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There have been proposals (1, 2, 3, 4,...) to send probes into the atmosphere of Venus, but these proposals haven't been selected by space agencies to fly. Some balloons were sent in the 80's, but missions towards Venus are few and far between.

With the recent discovery of significant amounts of phosphine in the atmosphere of Venus, there are even more reasons to send probes in situ. Can we expect the exploration of Venus to become a higher priority for space agencies? Perhaps even a flagship mission towards Venus? Or on the contrary will this discovery have no impact on the agenda of space agencies?

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    $\begingroup$ This is interesting, but opinion based. There's a lot of work to do to confirm the reading, so this is premature. $\endgroup$ – GdD Oct 1 at 16:22
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    $\begingroup$ To answer the question in the title: Oh great, another toxic gas to have to deal with??!! $\endgroup$ – Jon Custer Oct 1 at 20:43
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    $\begingroup$ @JonCuster For phosphine, PH3, "toxic" is a euphemism! It's the phosphorus analog of ammonia, NH3, with three hydrogens on one side of the phosphorus atom. Bob Poynter, one of my unofficial mentors at JPL, pointed out his reticense to continue experiments with phosphine, saying that where ammonia can be smelled at parts per billion and is toxic at parts per million to parts per thousand, phosphine can be smelled at parts per million but is toxic at parts per billion. By the time you smell it, you've gotten a lethal dose. $\endgroup$ – Tom Spilker Oct 1 at 23:08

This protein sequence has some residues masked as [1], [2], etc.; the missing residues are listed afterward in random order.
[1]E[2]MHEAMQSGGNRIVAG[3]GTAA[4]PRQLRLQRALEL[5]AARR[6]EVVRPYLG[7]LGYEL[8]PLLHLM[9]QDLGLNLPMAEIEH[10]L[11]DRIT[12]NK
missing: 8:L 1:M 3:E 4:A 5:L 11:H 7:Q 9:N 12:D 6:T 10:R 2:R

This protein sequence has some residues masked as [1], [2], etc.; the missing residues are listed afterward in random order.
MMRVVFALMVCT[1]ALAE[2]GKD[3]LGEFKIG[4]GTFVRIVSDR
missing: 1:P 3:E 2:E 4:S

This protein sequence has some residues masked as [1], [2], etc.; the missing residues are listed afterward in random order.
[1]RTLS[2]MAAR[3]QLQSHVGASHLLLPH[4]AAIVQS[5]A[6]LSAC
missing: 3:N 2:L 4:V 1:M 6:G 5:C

• $\begingroup$ @TomSpilker - yet the CDC says (atsdr.cdc.gov/MMG/…) "Phosphine is a highly toxic systemic poison and a severe respiratory tract irritant." - If it kills you it is toxic. There is a good reason I was SCBA certified for the fab emergency response team. $\endgroup$ – Jon Custer Oct 2 at 13:56
  • $\begingroup$ @JonCuster I was not being kind to phosphine. "Euphemism" generally means something like "a word that makes something seem better than it acrually is." From the Oxford Language web site: "a mild or indirect word or expression substituted for one considered to be too harsh or blunt when referring to something unpleasant or embarrassing." The gist of my comment is that the unmodified word "toxic" hardly conveys phosphine's extreme toxicity. $\endgroup$ – Tom Spilker Oct 4 at 3:27